Evaluation of Quality Improvement in Inpatient's Medication System through the Implementation of Unit Dose Drug Distribution System (Unit Dose Drug Distribution System의 도입을 통한 투약시스템의 질 향상 평가)

  • Lee, In Hyang;Lee, Soonsil;Lee, Byung Koo;Choi, Won Ja;Hong, Sung Sun
    • Quality Improvement in Health Care
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    • v.8 no.1
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    • pp.22-42
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    • 2001
  • Background : A study comparing unit dose drug distribution system(UDS) versus traditional drug distribution system(TDS) was conducted in Seoul National University Hospital. The objectives of this study were to identify safer drug distribution system and to measure the efficiency of both systems in utilizing nursing and pharmacist's time. Methods : The study was designed to compare the data on medication errors, nursing time and pharmacists' time before and after implementation of the UDS in the internal medicine and otorhinolaryngology care units. The data on actual medications administered to patients were obtained by a disguised observer during the study period. The data collected were then compared with the physicians' orders to determine the rate of medication errors. In addition, using ten-minute interval work-sampling method nursing and pharmacists' time were measured. Results : About 6% of medications were administered incorrectly in the TDS, in comparison to 1.6% in the UDS. The rate of medication error decreased significantly in the UDS compared with the TDS. Mean times spent on medication-related activities by nurses were 34.1% in the TDS and 28.5% in the UDS. In the internal medicine care unit, nursing time associated with medications decreased significantly after the implementation of the UDS, but the reduction in medication-related nursing time in the otorhinolaryngology care unit was not significant. Pharmacist's medication-related work activities, increased from 2% in the TDS to 20% in the UDS. Pharmacist's time spent on therapy-related activities increased significantly. Conclusion : The rate of medication errors in the UDS decreased significantly compared with the TDS. Time spent on medication-related activities decreased for nurses while it increased for pharmacists. In summary, the UDS was estimated to be safer and to utilize of pharmacists' and nursing time more efficiently than the TDS.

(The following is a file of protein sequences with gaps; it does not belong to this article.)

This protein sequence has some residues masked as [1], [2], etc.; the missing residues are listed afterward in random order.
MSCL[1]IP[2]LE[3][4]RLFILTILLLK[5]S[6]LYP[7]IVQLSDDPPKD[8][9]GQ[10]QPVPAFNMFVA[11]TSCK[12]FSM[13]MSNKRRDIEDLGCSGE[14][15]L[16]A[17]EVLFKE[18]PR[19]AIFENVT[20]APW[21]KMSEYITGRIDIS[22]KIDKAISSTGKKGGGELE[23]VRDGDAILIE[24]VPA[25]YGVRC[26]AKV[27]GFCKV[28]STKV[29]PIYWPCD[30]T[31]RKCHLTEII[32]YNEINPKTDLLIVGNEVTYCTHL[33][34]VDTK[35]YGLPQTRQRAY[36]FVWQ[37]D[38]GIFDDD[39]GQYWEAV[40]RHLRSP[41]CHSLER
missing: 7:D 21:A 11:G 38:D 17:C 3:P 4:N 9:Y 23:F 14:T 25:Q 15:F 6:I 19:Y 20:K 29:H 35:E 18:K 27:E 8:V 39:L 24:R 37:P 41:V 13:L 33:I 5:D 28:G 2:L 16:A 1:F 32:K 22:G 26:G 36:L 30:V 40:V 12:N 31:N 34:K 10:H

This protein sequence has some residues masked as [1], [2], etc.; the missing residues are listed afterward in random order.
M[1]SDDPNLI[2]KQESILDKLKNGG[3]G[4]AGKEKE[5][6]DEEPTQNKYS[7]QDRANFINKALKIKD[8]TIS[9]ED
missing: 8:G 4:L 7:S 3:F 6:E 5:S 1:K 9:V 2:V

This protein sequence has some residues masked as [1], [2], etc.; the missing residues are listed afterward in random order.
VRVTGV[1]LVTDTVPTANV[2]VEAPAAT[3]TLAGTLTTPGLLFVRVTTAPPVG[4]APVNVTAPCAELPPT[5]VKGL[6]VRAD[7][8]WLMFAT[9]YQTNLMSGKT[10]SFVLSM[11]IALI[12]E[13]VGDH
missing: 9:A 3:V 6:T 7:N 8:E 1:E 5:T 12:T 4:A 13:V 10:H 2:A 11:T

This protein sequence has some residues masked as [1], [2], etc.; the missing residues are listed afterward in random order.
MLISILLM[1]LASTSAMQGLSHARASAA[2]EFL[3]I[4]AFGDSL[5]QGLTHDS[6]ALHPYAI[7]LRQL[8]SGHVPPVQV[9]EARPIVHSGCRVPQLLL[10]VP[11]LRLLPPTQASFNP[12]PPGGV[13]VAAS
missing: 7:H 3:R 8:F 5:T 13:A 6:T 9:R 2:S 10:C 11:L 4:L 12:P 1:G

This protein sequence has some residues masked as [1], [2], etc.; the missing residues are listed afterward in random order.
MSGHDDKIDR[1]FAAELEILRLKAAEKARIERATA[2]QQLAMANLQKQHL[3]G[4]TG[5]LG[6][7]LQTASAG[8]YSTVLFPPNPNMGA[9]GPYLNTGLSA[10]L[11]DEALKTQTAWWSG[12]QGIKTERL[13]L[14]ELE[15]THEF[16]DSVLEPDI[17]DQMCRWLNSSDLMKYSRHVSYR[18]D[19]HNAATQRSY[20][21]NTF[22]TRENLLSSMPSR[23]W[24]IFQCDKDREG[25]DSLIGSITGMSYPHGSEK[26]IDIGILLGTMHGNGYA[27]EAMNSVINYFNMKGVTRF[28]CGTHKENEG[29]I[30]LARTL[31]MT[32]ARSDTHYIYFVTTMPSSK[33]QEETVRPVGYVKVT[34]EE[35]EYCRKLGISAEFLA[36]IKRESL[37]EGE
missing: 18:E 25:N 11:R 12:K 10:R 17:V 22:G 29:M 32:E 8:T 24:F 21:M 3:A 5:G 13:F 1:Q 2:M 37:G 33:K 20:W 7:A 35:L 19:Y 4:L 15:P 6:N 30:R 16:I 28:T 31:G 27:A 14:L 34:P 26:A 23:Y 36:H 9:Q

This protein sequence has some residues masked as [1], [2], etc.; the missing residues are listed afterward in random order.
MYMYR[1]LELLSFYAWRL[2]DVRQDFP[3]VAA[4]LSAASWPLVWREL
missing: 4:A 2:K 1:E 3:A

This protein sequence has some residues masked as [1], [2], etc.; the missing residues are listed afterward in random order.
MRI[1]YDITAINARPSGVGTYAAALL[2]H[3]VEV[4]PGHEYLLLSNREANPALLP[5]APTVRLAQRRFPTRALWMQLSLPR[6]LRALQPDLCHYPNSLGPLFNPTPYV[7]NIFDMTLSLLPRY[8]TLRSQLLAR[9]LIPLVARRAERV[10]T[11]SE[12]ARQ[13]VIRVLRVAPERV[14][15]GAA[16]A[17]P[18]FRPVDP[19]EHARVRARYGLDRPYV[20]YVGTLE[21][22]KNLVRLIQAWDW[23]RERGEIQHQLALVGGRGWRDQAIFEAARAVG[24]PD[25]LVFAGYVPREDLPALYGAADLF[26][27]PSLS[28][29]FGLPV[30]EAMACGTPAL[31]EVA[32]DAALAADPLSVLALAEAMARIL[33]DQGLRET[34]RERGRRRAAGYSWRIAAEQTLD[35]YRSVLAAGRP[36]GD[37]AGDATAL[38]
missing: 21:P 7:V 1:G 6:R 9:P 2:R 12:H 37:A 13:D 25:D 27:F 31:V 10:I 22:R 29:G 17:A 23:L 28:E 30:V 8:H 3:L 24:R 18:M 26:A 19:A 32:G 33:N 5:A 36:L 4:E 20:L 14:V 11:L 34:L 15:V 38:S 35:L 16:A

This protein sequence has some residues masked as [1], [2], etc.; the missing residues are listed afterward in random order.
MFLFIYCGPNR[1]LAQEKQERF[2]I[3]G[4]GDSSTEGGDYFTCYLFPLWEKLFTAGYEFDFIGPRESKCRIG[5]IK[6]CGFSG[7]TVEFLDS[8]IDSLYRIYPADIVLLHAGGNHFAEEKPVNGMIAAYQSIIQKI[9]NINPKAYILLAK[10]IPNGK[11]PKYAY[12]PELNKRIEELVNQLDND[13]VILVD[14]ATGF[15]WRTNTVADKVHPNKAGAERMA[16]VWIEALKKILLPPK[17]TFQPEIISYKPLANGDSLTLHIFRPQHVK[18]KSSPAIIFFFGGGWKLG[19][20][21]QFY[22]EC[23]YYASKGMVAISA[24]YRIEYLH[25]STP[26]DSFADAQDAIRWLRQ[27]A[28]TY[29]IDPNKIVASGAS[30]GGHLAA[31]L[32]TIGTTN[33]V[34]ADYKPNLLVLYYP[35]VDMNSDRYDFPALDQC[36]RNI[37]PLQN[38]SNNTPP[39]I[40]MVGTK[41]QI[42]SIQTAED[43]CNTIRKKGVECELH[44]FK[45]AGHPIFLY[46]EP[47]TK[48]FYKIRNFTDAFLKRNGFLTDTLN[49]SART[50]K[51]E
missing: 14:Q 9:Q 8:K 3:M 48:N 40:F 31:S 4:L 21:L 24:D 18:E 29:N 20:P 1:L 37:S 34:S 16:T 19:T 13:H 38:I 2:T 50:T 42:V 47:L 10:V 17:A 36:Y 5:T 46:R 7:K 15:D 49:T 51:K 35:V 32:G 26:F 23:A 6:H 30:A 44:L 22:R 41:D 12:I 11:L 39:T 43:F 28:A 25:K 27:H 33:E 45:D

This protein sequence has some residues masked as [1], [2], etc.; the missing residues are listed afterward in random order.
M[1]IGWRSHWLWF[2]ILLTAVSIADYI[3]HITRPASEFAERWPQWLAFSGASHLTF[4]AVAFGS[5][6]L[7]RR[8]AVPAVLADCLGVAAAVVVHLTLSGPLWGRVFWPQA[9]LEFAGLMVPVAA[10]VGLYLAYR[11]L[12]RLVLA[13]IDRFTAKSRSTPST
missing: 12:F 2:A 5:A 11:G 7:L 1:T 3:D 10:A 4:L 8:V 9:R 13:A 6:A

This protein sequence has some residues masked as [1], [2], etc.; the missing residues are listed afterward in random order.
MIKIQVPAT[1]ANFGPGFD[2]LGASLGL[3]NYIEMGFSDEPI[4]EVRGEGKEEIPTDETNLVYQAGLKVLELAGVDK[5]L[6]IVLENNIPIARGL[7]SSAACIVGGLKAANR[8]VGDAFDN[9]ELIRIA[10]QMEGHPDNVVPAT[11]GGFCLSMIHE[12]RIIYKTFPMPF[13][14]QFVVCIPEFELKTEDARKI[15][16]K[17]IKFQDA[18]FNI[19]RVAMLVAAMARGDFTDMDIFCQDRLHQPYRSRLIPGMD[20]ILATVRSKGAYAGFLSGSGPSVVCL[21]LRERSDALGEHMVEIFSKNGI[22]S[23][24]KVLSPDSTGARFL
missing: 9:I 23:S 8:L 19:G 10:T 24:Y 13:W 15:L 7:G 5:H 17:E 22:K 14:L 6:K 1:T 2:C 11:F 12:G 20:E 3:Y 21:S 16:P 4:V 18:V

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Development of a Medication Error Prevention System and Its Influence on Patient Safety Culture and Initiatives (투약오류예방 시스템 구축에 따른 환자안전문화와 환자안전행위계획)

  • Kim, Myoung-Soo;Kim, Hyun-Hee
    • Korean Journal of Adult Nursing
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    • v.27 no.1
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    • pp.1-10
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    • 2015
  • Purpose: The objective of this study was to examine patient safety culture (PSC) and patient safety initiatives (PSI) according to IT-based medication errors prevention system which is constructed in this study, and to identify the relationships among system construction, perception to the usage, PSC and PSI. Methods: The subjects were 180 nurses who work at 12 different hospitals with over 300 beds. The questionnaire included the characteristics of participants, a system construction status, the perception to the usage using electric pharmacopoeia (EP), a drug dose calculation system (DDCS), a patient safety reporting system (PSRS) and a bar-code system (BS). The data were collected from July 2011 to August 2011. Descriptive statistics, ANOVA, Pearson correlation and MANOVA were used for data analysis. Results: Systems were constructed in participating hospitals; For EP and PSRS, 83.9%, DDCS, 50%, and BS, 18.3%. The perceptions on the usage of the system were marked highest in BS as 4.54 followed by EP as 3.85. There were significant positive correlations between PSI and EP construction (r=.17, p=.028); PSRS (r=.17, p=.028) and DDCS (r=.23, p=.002). Conclusion: The developed system for improving the user experiences and reducing medication errors was found out well accepted. It is hoped that the system is helpful for PSC and PSI improvement in clinical settings.